Secretary of State Antony Blinken under pressure to push China on role in lethal fentanyl trade when he visits Beijing
Members of Congress are urging Secretary of State Antony Blinken to do more to stem the flow of fentanyl and synthetic opioids into the United States during his visit to the country, which is due to take place in the next few days.
On Wednesday, a group of 14 Republican senators led by Florida’s Marco Rubio wrote to Blinken ahead of his trip, citing China’s role in the “fentanyl crisis” as one of many issues he should address.
More than 100,000 Americans died from drug overdoses between July 2021 and July 2022, and two-thirds of those deaths were caused by synthetic opioids, primarily fentanyl, according to the CDC.
Fentanyl is an extremely potent synthetic drug that is 50 to 100 times more potent than morphine and 30 to 50 times more potent than heroin.
The Chinese government cracked down on the manufacture and sale of fentanyl in 2019, which was welcomed by the Trump administration. As a result, China is no longer the primary source of fentanyl entering the United States. But it’s still the main source of precursor chemicals, often shipped to Mexico and used by cartels to make fentanyl, which is shipped across the border.
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“China is the leading producer of these precursor chemicals and ships and sells them to the two major Mexican cartels (Sinaloa and New Generation) that produce fentanyl,” said David Luckey, a senior international and defense researcher at RAND Corporation.
“Virtually 98% of the precursor chemicals used to make fentanyl come from China,” Democratic Rep. David Trone of Maryland told CNN. Getting China to engage in this crisis “has to be Minister Blinken’s most important mission when he gets there”.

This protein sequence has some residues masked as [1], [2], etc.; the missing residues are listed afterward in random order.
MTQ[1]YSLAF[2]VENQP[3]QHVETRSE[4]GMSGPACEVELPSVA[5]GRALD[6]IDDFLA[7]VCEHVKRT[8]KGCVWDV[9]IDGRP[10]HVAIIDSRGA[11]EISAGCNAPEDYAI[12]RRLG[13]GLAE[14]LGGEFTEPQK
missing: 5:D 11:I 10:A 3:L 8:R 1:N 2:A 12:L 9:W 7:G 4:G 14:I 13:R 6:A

Experts and lawmakers say the production of precursor chemicals in China is a key factor in the ongoing opioid crisis.
“The synthetic opioid trade is an area where even a few significant moves by the PRC (People’s Republic of China) can play a significant role in combating this worsening epidemic and saving American lives,” Trone wrote in a last month Letter to Blink. He urged Blinken not to negotiate with Chinese officials on other issues until he received a commitment from Beijing to do more to contain the fentanyl crisis.
Trone, whose nephew died from a fentanyl overdose, believes China should commit to adopting rules requiring drug companies to know their customers, introducing and enforcing export regulations for the chemical sector, and working with US agencies like the Drug Enforcement Administration and the U.S. Food and Drug Administration Office of National Drug Control Policy to work together to crack down on the fentanyl trade.
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Blinken has directed his State Department team to work with interagency partners to do “everything possible” to address this deadly crisis, which is the leading cause of death for Americans between the ages of 18 and 49, State Department spokesman Ned Price said , earlier this year.